WHAT HAPPENS WHEN a town mandates that its residents own guns? That's been the law in Nucla, Colorado since 2013.
In late June,
The Guardian US's joined Lois Beckett Topic contributor and photographer for a trip to a place with a little over 700 people and lots of opinions about what constitutes a utopia. (This was actually Barash’s second trip.) For the feature story, go Cole Barash here . The following is a photo essay of this strange and compelling place, with a rich history of big dreams. Richard Craig, the man behind the gun ordinance, at home. As notorious as the law became, many in Nucla say it didn’t change life there very much. Most people in Nucla were already gun owners and the law itself is basically unenforceable. Corner building in town with that relic of the 20th century, a phone booth. The town is very small; it doesn’t even have a stoplight. Couple attending a spring wedding in town. A rancher (and fellow wedding attendee) outside of his truck in Nucla. A woman in town for the 1st Annual Nucla Roundup, featuring novice roping and cattle sorting competitions. A scenic view. The town was founded by socialists who wanted to build a “perfectly cooperative” society. Jose, who didn’t want to give his last name, says he moved to town about 35 years ago. This makes him a newcomer.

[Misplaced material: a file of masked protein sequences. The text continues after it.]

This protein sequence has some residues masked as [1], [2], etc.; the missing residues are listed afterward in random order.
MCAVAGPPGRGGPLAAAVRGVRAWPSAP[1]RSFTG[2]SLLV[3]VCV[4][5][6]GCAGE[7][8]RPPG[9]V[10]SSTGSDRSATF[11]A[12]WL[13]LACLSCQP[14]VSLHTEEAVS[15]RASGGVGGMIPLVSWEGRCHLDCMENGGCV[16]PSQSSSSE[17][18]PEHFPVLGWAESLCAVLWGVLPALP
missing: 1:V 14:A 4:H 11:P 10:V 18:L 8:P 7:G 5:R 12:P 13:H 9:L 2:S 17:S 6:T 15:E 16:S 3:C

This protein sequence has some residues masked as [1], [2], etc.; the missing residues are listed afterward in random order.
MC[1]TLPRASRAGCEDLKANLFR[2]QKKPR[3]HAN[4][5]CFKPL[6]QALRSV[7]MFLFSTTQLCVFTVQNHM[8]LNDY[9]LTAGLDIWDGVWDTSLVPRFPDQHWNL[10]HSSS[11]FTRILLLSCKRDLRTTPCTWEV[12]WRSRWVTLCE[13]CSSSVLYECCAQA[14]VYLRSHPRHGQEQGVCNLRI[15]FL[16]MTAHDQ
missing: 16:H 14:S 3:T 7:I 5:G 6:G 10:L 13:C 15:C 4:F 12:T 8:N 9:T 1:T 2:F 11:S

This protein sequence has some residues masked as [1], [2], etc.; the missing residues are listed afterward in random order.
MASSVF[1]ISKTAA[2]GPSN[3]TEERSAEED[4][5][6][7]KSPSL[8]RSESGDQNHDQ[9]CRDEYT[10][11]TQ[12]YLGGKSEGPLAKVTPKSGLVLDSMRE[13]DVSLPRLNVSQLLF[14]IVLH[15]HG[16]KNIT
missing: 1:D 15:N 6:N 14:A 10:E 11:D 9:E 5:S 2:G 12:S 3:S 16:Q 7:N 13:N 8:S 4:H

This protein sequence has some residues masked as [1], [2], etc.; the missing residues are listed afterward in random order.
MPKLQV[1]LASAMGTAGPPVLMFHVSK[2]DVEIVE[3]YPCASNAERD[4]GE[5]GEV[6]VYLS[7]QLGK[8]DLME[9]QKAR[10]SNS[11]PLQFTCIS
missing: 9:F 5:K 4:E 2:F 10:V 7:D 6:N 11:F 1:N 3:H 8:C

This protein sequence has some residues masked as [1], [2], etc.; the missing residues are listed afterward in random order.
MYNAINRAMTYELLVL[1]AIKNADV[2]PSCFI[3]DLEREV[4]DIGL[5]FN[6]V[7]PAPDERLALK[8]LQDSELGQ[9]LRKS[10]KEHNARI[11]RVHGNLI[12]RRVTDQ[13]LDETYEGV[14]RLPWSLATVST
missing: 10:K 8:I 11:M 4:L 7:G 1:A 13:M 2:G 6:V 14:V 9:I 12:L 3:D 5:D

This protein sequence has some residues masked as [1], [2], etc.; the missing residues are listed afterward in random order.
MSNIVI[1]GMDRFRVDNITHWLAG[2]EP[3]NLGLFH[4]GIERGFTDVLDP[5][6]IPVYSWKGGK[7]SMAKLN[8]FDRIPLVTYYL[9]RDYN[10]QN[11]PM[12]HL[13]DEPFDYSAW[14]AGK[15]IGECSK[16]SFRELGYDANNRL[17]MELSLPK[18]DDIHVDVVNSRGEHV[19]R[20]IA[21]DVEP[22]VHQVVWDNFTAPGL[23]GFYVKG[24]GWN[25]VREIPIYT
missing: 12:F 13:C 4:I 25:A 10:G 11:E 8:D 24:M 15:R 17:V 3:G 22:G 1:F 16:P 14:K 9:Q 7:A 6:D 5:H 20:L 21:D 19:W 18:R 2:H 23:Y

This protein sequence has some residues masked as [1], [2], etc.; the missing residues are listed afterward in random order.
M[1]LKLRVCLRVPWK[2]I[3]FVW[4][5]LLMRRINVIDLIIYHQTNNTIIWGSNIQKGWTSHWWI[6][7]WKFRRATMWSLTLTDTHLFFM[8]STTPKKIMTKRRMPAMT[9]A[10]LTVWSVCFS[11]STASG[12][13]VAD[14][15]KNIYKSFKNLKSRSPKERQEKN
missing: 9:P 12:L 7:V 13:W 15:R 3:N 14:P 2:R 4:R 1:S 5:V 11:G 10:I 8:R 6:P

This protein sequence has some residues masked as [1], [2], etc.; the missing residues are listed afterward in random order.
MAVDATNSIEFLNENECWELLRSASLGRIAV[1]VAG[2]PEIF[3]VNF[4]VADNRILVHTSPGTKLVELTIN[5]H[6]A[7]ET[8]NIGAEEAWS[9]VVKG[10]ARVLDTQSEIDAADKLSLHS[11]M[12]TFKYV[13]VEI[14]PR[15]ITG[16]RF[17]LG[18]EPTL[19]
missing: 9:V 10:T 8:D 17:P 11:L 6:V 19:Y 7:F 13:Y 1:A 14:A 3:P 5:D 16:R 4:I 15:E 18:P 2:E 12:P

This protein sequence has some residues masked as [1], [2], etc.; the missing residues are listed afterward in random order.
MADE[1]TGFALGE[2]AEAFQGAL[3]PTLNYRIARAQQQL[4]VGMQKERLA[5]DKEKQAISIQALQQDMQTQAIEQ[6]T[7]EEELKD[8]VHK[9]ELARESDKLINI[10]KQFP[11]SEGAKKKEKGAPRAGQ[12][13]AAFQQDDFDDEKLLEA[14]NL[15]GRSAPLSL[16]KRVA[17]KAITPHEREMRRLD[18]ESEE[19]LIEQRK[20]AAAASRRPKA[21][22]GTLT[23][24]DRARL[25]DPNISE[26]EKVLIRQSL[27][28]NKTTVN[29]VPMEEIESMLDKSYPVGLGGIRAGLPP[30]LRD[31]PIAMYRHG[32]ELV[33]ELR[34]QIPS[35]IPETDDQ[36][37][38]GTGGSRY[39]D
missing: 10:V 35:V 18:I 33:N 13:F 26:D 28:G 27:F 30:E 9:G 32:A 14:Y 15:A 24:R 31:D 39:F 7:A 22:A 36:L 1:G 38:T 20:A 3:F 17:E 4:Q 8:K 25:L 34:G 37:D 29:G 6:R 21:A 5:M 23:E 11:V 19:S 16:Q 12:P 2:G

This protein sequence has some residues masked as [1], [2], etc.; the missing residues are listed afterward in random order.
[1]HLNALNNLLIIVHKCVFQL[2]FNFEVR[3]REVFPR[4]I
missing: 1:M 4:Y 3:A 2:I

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Carn Craig and a friend outside of town. The town’s population has been falling in recent years. Thomas Gabriel in his living room. Dust in a driveway. Nucla is remote; the nearest Wal-Mart is more than two hours away. So is the nearest hospital. Monte Naslund in his kitchen. His family has been helping to take care of the town ditch for generations. Marie Templeton, the town historian, at home. Brendan Daniels, with a toy gun in the driveway. He’s wearing one of his father’s sole possessions, a cowboy hat. An 11-year-old boy moving his father’s truck. An unusual display: the big rack at the local supermarket. A local yard. Some ideas to revitalize Nucla include expanding the Nucla airport for commercial flights, turning the old elementary school building into a hemp manufacturing center, and mobilizing tourism to Nucla’s canyons and rivers and bike trails. Clayton E. Penland at home in Nucla. He lives without running water or electricity; work is scarce, and he can’t afford those luxuries. Temperatures can descend to -20 degrees Fahrenheit in the winter. The irrigation system that helped create the town of Nucla. Utopians built this 18-mile-long irrigation ditch by hand. Owned and managed collectively by the Colorado Co-operative Company, founded in 1984, it continues to provide water to the town and its surrounding fields. Nucla’s dusty roads can make a summer rain look quite ghostly. Guns on Monte Naslund’s kitchen table. “Little” Jody Weimer on the family’s ranch. Born and raised here, he has worked for his father, Jody Sr., most of his life.